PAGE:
A resident of New Orleans’ Lower Ninth Ward mows his lawn in front of a FEMA trailer in 2006. (Photo by Justin Sullivan/Getty Images)
On the five-year anniversary of Hurricane Katrina, we’re looking back at some of our NewsHour coverage of the disaster and its aftermath. Among the stories we’ve explored: the struggles that New Orleans residents faced in finding housing after the storm and the ongoing controversy over the “toxic trailers” that some residents ended up living in. Here are some highlights of our coverage:
July 7, 2010: ‘Toxic Trailers’ Return to House Oil Workers
Some of the controversial FEMA trailers that the agency sold to private companies have returned to the Gulf to house oil disaster cleanup workers.
July 10, 2008: Trailer Manufacturers Defend Practices
The companies that manufactured trailers for displaced New Orleans residents after Hurricane Katrina knew that the trailers contained unsafe levels of toxic formaldehyde, but failed to inform the public, congressional Democrats charged.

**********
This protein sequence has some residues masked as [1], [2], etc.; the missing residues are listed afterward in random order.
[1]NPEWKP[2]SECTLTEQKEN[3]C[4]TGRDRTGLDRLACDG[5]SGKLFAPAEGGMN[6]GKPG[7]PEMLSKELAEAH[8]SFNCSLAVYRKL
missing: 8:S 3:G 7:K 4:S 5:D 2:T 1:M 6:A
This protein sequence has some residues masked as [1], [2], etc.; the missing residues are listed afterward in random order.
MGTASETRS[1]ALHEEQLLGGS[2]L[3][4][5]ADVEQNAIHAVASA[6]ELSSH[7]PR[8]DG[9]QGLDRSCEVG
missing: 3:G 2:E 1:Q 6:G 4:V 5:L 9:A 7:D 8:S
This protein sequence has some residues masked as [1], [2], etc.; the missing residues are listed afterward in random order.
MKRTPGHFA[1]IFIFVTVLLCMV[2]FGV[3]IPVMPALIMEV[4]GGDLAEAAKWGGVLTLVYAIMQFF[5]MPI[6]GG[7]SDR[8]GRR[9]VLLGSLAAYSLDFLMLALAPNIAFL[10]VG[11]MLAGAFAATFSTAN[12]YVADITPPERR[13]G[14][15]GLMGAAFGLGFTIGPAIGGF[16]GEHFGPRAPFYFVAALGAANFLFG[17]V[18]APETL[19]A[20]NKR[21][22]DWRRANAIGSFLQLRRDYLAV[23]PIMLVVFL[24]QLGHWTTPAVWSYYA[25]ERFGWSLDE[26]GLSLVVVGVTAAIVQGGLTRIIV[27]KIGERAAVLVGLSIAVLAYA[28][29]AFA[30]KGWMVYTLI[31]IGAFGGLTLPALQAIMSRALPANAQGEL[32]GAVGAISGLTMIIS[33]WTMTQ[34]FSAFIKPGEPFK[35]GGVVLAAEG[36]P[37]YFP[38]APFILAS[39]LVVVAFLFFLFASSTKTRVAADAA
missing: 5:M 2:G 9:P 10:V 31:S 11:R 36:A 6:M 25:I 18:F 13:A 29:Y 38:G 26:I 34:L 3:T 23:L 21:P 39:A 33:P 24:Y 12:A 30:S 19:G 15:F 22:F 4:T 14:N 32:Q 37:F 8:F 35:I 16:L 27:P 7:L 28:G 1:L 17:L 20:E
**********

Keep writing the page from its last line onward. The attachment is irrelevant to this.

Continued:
March 14, 2008: FEMA Works to Move Evacuees Out of Trailers
In the second in a series of reports on Gulf Coast housing problems, Betty Ann Bowser examines FEMA’s plans to find more permanent housing for hurricane evacuees who have spent months living in trailers.
March 13, 2008: Katrina Victims Still Struggle With Housing Woes
The Centers for Disease Control and Prevention found high levels of formaldehyde in trailers issued by FEMA to house Hurricane Katrina victims. In the first of a series of reports, Betty Ann Bowser examines housing problems along the Gulf Coast.
April 9, 2007: Controversy Continues Over Spending on Trailers
After Hurricane Katrina ravaged the Gulf Coast, FEMA spent billions of dollars on trailers that served as temporary housing. As many of the trailers now sit vacant, the NewsHour reports on maintenance expenses and criticism of FEMA.
Oct. 6, 2005: FEMA Turns to Trailers for Emergency Housing
FEMA will use trailers to provide emergency housing for thousands of families displaced by Hurricane Katrina. But some local officials are unhappy with the solution.